Testing Kit Instructions
WHAT ARE REAGENTS?
Reagents are chemicals that change color when they come into contact with certain drugs, enabling you to detect their presence in a sample. Reagents cannot, however, detect every drug, nor can they tell you how pure or potent your drugs are. Even if you get the expected color reactions for the drug you want, there could still be one or more other drugs present. This is because:
- Not all drugs change color with reagents.
- Darker colors may overshadow lighter colors.
- A very tiny quantity of a drug may not produce a visible color change.
Despite these limitations, reagent testing is useful for identifying the presence of specific drugs, and——most importantly——for determining whether your sample does not contain the drug you want.
- Detect the presence of certain drugs
- Inform your decision about whether or not to consume a drug
- Tell you how potent your drugs are
- Tell you if your drugs are pure
HOW TO USE REAGENTS?
1 Place a tiny amount of your drug onto a white, ceramic plate. Make it about the size of a pinhead. We will refer to this as the “sample” of your drug. For pressed pills, use a sharp knife to scrape the powder off the side. For blotter paper, cut off a tiny piece of the corner. For liquid drugs, place one drop onto the plate.
2 Carefully place one drop of reagent onto the sample. Do not let the bottle touch the sample or you will contaminate the entire bottle of reagent. If you are using a 2-bottle reagent such as Simon’s, Folin, or Morris, place one drop from bottle A and then one drop from bottle B onto the same sample.
3 Observe the color change and compare with the enclosed color chart. Most reagents will change color within twenty seconds.
- Ehrlich’s reagent can take up to 5 minutes.
- Morris reagent needs to be stirred (use a toothpick or the sharp point of a knife).
The final color will appear after stirring for a full 30 seconds.
4 Repeat. Most drugs need to be tested with more than one reagent. When using multiple reagents, put the cap back on the first reagent and repeat the process with the next reagent using a new sample from the same batch that you’re testing.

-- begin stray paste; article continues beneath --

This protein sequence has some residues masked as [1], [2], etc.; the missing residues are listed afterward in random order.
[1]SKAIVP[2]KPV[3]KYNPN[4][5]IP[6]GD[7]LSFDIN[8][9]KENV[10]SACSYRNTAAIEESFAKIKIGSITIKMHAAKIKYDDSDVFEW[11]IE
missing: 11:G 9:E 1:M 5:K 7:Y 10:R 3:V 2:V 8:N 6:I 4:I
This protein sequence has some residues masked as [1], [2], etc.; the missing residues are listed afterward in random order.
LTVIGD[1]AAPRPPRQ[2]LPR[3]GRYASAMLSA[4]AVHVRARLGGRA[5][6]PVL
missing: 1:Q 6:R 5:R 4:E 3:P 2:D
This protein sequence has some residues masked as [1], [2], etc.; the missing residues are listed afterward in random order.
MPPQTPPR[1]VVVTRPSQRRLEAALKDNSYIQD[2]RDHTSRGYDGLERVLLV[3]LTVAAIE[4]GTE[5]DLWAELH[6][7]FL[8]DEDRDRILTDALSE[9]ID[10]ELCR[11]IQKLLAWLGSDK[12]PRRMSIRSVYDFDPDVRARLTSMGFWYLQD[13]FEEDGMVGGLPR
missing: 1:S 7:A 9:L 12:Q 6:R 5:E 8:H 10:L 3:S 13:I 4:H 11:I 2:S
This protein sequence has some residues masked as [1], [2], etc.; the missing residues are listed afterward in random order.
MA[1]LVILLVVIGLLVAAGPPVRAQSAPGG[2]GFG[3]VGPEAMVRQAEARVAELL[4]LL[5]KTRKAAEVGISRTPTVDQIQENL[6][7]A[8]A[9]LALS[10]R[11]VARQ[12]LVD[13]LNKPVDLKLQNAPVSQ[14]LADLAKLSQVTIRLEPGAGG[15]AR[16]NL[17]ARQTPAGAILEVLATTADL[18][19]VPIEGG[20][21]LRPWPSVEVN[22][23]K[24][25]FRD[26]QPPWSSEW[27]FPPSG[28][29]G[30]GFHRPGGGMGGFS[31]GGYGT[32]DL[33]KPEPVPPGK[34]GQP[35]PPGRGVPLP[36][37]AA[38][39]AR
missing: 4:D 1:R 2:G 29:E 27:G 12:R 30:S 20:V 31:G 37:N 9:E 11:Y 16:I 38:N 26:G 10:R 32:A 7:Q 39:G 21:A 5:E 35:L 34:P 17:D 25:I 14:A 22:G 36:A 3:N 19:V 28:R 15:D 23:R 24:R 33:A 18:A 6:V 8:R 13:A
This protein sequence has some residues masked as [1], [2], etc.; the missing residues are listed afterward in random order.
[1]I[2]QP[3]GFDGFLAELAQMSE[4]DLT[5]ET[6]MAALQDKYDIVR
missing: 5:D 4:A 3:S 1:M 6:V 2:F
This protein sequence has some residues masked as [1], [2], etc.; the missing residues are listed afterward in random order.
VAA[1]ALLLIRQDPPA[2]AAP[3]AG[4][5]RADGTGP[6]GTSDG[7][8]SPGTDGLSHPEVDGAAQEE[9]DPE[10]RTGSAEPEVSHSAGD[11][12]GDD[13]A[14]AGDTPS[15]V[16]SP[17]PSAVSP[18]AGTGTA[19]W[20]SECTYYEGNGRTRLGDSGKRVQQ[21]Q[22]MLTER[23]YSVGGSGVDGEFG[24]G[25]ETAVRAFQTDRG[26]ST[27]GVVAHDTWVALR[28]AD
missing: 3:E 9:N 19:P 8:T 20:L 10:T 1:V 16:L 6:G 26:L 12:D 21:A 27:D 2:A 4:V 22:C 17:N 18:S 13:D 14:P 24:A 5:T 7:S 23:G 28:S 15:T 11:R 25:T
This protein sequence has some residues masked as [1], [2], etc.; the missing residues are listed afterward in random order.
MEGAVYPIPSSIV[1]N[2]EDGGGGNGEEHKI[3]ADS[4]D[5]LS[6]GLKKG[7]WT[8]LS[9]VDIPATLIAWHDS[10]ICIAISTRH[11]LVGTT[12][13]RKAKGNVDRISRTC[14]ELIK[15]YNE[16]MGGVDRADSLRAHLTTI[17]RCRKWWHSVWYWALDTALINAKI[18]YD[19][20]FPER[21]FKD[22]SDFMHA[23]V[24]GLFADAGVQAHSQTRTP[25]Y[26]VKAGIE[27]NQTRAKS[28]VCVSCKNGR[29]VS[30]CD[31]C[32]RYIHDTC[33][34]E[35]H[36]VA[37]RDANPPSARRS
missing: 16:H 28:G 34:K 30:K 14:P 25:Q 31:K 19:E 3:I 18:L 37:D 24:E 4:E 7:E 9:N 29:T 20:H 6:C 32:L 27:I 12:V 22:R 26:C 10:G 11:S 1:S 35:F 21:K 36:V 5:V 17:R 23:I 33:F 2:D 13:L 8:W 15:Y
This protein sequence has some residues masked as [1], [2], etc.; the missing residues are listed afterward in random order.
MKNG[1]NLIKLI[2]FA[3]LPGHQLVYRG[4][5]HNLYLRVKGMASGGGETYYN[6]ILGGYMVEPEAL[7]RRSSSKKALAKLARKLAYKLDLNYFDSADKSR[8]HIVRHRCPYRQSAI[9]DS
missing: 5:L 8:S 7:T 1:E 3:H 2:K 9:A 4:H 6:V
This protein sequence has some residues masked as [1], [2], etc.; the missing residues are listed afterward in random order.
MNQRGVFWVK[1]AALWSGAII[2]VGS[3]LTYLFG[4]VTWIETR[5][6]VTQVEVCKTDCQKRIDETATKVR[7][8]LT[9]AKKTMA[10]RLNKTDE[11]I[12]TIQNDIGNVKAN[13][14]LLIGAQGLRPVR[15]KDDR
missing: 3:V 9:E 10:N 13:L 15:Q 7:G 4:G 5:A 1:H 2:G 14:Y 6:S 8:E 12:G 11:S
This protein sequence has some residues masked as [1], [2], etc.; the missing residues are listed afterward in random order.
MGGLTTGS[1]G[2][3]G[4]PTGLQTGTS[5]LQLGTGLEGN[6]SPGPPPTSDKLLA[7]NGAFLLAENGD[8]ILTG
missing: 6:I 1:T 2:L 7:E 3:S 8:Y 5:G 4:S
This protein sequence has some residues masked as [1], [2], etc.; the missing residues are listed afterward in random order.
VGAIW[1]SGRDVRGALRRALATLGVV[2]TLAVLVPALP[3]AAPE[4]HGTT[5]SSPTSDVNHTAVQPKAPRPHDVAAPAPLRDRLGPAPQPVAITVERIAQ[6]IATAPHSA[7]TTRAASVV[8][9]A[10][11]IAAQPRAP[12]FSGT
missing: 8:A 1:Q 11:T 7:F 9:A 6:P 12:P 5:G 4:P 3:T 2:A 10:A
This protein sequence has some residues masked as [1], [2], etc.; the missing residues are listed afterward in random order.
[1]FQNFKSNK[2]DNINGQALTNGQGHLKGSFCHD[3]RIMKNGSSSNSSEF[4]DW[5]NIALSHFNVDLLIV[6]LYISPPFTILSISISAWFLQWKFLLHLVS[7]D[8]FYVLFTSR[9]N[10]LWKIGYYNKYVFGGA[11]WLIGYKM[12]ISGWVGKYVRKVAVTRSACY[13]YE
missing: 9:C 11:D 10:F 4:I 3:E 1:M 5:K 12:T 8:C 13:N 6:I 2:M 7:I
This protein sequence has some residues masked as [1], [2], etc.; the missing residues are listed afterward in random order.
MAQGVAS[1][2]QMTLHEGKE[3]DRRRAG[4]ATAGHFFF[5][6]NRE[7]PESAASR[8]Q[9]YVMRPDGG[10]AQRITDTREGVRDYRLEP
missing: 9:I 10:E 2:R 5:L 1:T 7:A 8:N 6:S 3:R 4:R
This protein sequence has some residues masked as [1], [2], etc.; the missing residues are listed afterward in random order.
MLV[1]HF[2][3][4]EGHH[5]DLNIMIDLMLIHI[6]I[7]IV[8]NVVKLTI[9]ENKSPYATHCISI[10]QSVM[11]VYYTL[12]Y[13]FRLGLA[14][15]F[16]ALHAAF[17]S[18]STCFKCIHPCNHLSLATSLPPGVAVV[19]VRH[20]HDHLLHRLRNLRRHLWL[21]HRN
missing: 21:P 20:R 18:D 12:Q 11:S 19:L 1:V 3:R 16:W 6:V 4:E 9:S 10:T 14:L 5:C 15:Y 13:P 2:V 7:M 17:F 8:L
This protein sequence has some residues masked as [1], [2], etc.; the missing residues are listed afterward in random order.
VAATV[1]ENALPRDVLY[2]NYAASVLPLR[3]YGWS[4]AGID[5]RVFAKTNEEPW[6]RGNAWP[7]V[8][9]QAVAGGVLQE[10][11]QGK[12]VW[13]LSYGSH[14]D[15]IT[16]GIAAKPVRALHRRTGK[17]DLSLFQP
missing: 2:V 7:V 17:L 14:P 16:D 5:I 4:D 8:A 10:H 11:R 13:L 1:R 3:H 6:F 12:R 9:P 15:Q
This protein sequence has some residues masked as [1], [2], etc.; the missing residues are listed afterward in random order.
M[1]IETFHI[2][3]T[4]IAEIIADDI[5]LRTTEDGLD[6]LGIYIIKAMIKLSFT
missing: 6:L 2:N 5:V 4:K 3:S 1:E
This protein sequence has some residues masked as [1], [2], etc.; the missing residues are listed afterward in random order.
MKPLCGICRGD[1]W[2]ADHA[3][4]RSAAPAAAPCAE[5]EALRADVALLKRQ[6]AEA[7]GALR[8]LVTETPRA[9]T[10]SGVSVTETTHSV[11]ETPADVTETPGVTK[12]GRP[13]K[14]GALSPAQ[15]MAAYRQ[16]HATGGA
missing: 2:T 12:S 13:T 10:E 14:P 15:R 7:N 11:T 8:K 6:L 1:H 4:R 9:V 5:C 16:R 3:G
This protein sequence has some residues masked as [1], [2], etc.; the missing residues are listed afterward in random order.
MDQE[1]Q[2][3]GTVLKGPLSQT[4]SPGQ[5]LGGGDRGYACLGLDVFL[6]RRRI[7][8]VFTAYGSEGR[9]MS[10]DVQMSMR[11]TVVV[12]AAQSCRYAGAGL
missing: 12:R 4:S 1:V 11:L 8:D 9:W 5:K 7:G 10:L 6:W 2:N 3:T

5 Clean up. Use baking soda to neutralize 5 the chemicals, then wash the plate with soap and water.
THE COLOR CHART
Below are reactions for some of the most commonly used drugs. For more color reactions, see this reddit page.
STORAGE AND HANDLING
Keep reagents out of heat and sunlight to prolong the shelf life. If stored in a refrigerator or freezer, most reagents will last a year or longer. (Make sure to thaw them out to room temperature before use.) Dispose of unused reagents at a hazardous waste facility.
- Mandelin reagent starts out light orange in color and turns cloudy yellow after 3-4 weeks. This is okay. Make sure to shake the bottle before each use.
- Marquis and Mecke reagents begin as clear liquids and gradually darken over time. This is okay. They are only expired when the liquid in the bottle becomes so dark that you can no longer see the color reaction.
If contact is made with the skin, wash with water immediately. If it gets in the eyes, flood the eyes with water for at least 10 minutes, holding them open. If accidentally ingested, rinse the mouth. Do not induce vomiting. Drink water and seek immediate medical attention.